|Occupation||Telecoms expert, entrepreneur|
In 1985 Cleevely founded the telecommunications consultancy Analysys Mason, which was acquired by Datatec in 2004. Whilst at Analysys he made a significant contribution to the theory and practice of calculating Universal Service Obligation costs and was involved with a report to the European Commission on VoIP creating the framework for VoIP within the EU and the identification of The Broadband Gap – where the cost of supply would exceed the price consumers were willing to pay which prompted UK Government policy intervention in 2001–2005 to force increased broadband infrastructure in the UK.
He is an authority on telecommunication policy and has advised numerous governments on policy and innovation frameworks. He advised the Prime Minister and UK Government on the email@example.com report, and was one of the 8 industry experts that compiled the Communications White Paper which became the Communications Act 2003.
In 2001 he was appointed by the UK government to the Spectrum Management Advisory Group, which became the Ofcom Spectrum Advisory Board, and the IET Communications Policy Panel. He has also appeared before Select Committees in both Parliament and in the House of Lords.
Cleevely's entrepreneurial activities have been focused on the Cambridge area, with Business Weekly describing him as, "Intellectual heavyweight and passionate evangelist for the cluster. He has worked tirelessly to get government to understand what makes Cambridge academia and business tick." In 2015, his contribution to the UK Government-backed report Visions of Cambridge 2065 saw him predict dramatic changes in the city over the coming 50 years, such as having more than 1 million residents, two $100 billion companies and a regional underground system.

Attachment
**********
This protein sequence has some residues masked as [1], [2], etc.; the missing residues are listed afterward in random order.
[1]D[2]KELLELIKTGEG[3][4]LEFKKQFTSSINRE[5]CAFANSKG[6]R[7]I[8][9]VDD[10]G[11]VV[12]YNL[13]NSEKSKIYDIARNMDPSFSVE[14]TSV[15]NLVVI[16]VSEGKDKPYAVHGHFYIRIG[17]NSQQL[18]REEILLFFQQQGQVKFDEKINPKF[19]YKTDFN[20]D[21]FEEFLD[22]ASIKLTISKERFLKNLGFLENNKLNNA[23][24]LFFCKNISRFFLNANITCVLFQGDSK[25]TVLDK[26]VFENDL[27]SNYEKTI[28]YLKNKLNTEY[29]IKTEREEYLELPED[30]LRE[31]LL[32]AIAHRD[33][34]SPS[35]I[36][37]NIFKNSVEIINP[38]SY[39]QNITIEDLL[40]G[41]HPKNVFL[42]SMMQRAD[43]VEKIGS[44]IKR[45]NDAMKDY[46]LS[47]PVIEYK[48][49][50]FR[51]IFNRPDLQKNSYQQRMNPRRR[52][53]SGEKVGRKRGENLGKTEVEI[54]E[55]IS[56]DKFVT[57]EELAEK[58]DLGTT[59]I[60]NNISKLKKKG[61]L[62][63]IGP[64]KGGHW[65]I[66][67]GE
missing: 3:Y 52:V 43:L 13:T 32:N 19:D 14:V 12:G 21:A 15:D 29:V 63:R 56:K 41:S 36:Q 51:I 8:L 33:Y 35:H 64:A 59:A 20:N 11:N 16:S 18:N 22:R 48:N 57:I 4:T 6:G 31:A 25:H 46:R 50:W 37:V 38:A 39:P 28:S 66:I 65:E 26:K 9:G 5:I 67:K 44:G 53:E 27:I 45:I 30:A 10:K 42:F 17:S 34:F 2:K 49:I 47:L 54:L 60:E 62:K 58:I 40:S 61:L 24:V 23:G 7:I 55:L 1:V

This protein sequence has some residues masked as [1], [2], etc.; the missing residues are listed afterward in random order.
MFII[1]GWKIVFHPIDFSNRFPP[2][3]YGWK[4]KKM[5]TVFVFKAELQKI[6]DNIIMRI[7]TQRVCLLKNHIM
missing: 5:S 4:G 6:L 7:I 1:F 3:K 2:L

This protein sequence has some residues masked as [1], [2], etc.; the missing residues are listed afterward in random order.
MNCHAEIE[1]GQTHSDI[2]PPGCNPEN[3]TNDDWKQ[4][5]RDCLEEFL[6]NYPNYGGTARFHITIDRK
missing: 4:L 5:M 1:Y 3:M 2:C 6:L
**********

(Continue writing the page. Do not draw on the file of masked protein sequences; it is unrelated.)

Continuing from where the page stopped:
In 2001 he co-founded and became chairman of Cambridge Wireless (originally Cambridge 3G) with Edward Astle. He later said of the mobile industry, "This is an industry undergoing a revolution. The competitive edge is moving from handsets to platforms, from voice to data, from services to apps. The move of the big internet players into mobile is just the beginning. The future of the industry hinges on how this will play out."